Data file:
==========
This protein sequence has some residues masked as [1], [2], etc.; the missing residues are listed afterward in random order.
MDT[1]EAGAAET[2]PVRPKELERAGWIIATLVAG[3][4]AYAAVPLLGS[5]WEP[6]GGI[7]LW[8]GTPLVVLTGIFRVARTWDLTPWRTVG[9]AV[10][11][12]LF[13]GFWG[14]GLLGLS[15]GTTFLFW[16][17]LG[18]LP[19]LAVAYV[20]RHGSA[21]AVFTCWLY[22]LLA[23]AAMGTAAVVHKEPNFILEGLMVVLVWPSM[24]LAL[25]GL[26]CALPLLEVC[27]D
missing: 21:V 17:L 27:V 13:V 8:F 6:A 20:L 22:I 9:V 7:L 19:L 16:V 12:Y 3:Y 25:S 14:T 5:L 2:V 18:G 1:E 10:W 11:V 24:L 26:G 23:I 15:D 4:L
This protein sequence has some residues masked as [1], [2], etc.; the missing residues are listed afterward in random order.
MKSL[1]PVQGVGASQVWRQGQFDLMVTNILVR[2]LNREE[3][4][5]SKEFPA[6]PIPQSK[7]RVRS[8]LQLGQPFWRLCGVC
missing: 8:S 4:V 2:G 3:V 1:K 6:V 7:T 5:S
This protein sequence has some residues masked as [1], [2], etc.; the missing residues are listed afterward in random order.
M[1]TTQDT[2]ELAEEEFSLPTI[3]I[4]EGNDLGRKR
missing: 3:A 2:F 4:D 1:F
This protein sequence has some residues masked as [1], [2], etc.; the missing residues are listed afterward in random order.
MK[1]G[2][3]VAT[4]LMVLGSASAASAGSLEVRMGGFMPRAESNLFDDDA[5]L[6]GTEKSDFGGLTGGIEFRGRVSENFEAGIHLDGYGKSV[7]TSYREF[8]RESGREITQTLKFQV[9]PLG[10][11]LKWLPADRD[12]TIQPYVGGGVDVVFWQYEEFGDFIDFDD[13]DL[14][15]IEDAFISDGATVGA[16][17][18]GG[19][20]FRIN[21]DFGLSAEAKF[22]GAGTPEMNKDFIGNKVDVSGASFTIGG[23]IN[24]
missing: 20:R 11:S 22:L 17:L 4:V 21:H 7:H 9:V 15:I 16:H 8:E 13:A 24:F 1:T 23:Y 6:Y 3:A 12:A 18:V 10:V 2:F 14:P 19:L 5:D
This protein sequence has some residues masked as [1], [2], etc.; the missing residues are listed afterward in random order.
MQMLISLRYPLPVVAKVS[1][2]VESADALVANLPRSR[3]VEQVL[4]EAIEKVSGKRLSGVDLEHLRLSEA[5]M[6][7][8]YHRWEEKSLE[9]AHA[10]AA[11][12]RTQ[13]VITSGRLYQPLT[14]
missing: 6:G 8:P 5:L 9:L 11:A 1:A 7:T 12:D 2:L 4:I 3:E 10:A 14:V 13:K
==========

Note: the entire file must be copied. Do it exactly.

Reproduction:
This protein sequence has some residues masked as [1], [2], etc.; the missing residues are listed afterward in random order.
MDT[1]EAGAAET[2]PVRPKELERAGWIIATLVAG[3][4]AYAAVPLLGS[5]WEP[6]GGI[7]LW[8]GTPLVVLTGIFRVARTWDLTPWRTVG[9]AV[10][11][12]LF[13]GFWG[14]GLLGLS[15]GTTFLFW[16][17]LG[18]LP[19]LAVAYV[20]RHGSA[21]AVFTCWLY[22]LLA[23]AAMGTAAVVHKEPNFILEGLMVVLVWPSM[24]LAL[25]GL[26]CALPLLEVC[27]D
missing: 21:V 17:L 27:V 13:V 8:F 6:A 20:L 22:I 9:V 7:L 19:L 16:V 12:Y 3:Y 25:S 14:T 5:L 2:V 18:G 1:E 10:W 11:V 24:L 26:G 23:I 15:D 4:L
This protein sequence has some residues masked as [1], [2], etc.; the missing residues are listed afterward in random order.
MKSL[1]PVQGVGASQVWRQGQFDLMVTNILVR[2]LNREE[3][4][5]SKEFPA[6]PIPQSK[7]RVRS[8]LQLGQPFWRLCGVC
missing: 8:S 4:V 2:G 3:V 1:K 6:V 7:T 5:S
This protein sequence has some residues masked as [1], [2], etc.; the missing residues are listed afterward in random order.
M[1]TTQDT[2]ELAEEEFSLPTI[3]I[4]EGNDLGRKR
missing: 3:A 2:F 4:D 1:F
This protein sequence has some residues masked as [1], [2], etc.; the missing residues are listed afterward in random order.
MK[1]G[2][3]VAT[4]LMVLGSASAASAGSLEVRMGGFMPRAESNLFDDDA[5]L[6]GTEKSDFGGLTGGIEFRGRVSENFEAGIHLDGYGKSV[7]TSYREF[8]RESGREITQTLKFQV[9]PLG[10][11]LKWLPADRD[12]TIQPYVGGGVDVVFWQYEEFGDFIDFDD[13]DL[14][15]IEDAFISDGATVGA[16][17][18]GG[19][20]FRIN[21]DFGLSAEAKF[22]GAGTPEMNKDFIGNKVDVSGASFTIGG[23]IN[24]
missing: 20:R 11:S 22:L 17:L 4:V 21:H 7:H 9:V 15:I 16:H 8:E 13:A 24:F 1:T 23:Y 6:Y 3:A 12:A 18:V 10:V 2:F 14:P 19:L 5:D
This protein sequence has some residues masked as [1], [2], etc.; the missing residues are listed afterward in random order.
MQMLISLRYPLPVVAKVS[1][2]VESADALVANLPRSR[3]VEQVL[4]EAIEKVSGKRLSGVDLEHLRLSEA[5]M[6][7][8]YHRWEEKSLE[9]AHA[10]AA[11][12]RTQ[13]VITSGRLYQPLT[14]
missing: 6:G 8:P 5:L 9:L 11:A 1:A 7:T 12:D 2:L 4:I 3:E 10:A 14:V 13:K